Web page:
OECD Economic Outlook, Volume 2002 Issue 2
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OECD Economic Outlook, Volume 2002 Issue 2

Twice a year, the OECD Economic Outlook analyses the major trends that will mark the next two years. The present issue covers the outlook to the end of 2004 and examines the economic policies required to foster high and sustainable growth in member countries. Developments in selected major non-OECD economies are also evaluated in detail.

In addition to the themes featured regularly, this issue contains four analytical chapters addressing the following important questions: the deterioration in budgetary positions in most OECD countries, raising the labour force participation of older workers,  the benefits that OECD countries could achieve from undertaking reforms to promote product market competition, and inflation rates in some of the larger, slow-growing economies have not declined sufficiently to offset higher rates elsewhere in the euro area.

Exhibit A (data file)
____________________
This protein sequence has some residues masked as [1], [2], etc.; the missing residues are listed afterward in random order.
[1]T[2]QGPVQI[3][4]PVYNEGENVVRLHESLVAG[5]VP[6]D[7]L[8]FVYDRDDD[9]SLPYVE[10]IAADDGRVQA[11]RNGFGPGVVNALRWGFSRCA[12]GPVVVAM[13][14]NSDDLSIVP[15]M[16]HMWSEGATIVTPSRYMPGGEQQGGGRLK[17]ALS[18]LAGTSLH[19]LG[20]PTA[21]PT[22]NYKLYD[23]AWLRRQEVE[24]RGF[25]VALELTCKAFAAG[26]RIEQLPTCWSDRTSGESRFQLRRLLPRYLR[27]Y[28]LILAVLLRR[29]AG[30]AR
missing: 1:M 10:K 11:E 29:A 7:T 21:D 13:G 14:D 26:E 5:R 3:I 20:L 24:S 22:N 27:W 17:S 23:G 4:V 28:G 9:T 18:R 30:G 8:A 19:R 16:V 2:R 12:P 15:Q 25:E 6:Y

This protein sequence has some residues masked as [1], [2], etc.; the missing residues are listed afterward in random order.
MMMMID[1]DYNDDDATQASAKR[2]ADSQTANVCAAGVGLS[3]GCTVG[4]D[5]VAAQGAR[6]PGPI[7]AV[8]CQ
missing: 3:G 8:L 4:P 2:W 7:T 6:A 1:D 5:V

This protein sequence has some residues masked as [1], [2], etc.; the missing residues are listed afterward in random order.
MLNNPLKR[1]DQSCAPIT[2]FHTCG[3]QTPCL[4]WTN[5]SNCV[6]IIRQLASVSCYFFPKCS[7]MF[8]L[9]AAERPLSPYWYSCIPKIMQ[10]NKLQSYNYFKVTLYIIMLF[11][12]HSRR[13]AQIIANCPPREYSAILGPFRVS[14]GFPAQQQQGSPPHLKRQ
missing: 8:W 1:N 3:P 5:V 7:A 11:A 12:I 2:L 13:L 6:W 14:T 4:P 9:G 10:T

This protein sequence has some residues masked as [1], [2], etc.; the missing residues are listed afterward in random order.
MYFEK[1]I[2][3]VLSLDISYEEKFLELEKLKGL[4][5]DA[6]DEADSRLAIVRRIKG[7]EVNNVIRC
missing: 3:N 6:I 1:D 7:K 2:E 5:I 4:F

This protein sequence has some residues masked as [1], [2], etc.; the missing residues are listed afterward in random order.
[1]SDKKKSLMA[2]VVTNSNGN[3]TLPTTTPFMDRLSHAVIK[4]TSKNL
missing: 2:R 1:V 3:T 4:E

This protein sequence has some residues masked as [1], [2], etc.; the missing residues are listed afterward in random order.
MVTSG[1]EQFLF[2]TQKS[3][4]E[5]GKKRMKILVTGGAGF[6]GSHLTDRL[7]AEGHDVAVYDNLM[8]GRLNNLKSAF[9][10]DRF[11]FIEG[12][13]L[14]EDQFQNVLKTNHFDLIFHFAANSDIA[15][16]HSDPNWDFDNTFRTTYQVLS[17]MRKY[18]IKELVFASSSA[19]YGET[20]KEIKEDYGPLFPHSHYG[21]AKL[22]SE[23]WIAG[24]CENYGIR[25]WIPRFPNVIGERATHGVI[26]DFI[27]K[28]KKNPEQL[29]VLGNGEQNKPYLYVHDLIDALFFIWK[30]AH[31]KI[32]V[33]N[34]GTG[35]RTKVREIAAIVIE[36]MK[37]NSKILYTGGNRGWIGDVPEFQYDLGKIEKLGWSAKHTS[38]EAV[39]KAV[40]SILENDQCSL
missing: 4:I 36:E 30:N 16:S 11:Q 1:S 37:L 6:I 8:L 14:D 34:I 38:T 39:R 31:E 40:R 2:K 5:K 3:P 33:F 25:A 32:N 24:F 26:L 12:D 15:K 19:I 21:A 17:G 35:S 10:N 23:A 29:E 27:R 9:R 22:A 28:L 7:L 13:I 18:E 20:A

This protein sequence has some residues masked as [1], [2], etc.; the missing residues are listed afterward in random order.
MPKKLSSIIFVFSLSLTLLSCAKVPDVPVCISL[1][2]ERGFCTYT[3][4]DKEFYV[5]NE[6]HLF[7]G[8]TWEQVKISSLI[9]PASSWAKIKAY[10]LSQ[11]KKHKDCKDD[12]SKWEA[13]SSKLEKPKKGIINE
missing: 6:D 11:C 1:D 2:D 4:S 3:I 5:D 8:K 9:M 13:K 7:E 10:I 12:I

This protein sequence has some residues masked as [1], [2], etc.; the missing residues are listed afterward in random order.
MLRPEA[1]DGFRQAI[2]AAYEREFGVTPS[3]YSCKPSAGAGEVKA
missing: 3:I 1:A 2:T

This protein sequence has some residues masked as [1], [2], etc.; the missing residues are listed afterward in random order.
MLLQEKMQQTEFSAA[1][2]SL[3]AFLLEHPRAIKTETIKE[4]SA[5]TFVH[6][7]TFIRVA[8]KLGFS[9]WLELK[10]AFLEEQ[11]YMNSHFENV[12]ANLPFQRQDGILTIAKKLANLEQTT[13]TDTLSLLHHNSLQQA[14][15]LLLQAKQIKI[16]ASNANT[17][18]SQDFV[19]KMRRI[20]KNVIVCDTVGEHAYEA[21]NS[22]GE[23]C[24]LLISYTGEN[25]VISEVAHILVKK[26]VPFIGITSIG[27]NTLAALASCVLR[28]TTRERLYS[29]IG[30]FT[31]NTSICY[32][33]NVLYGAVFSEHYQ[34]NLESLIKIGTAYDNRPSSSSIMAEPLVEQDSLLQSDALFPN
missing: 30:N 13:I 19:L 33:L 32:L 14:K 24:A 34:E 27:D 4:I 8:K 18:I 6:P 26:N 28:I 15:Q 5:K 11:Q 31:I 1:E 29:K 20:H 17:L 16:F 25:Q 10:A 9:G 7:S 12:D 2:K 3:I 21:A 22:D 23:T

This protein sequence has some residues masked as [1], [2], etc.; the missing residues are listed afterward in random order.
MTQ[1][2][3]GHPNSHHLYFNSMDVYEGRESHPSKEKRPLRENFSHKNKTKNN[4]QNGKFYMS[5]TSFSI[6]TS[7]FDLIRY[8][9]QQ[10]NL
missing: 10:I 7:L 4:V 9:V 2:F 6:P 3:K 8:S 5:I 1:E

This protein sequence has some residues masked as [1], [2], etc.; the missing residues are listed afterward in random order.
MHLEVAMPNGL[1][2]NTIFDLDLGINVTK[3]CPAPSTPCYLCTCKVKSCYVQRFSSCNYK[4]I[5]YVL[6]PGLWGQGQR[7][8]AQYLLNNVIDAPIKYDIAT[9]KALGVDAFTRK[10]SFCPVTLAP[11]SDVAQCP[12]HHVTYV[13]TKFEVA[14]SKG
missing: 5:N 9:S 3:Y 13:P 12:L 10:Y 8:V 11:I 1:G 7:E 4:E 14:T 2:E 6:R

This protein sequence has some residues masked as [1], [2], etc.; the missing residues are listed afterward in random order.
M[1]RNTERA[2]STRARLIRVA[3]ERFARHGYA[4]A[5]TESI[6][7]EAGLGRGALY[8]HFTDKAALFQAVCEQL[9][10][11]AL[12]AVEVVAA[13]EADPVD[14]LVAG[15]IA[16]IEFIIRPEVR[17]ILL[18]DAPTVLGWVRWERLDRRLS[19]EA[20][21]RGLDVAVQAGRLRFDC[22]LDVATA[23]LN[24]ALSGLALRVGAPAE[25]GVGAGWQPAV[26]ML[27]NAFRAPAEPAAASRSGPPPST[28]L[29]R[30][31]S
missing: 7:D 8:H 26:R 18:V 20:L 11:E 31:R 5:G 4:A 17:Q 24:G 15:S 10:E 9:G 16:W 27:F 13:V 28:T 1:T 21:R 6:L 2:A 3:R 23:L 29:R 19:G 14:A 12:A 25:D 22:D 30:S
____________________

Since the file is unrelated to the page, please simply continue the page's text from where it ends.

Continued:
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Growth in the first half of 2002 was minimal, and is expected to have recovered only slightly in the second half of the year. The economy is projected to gather strength during 2003 and in 2004. A pick-up in world trade is likely to boost to exports, while low real interest rates should underpin a revival in domestic demand. Inflation is expected to decline to below 2 per cent by 2004.

The budget deficit remains high, with the risk that progress on debt reduction will stall. Wage settlements geared to targets and developments at the European level would yield beneficial effects on inflation, employment and competitiveness. At the same time, there is a need to strengthen the underpinnings of growth through more decisive action to liberalise product markets and to improve the functioning of the labour market.

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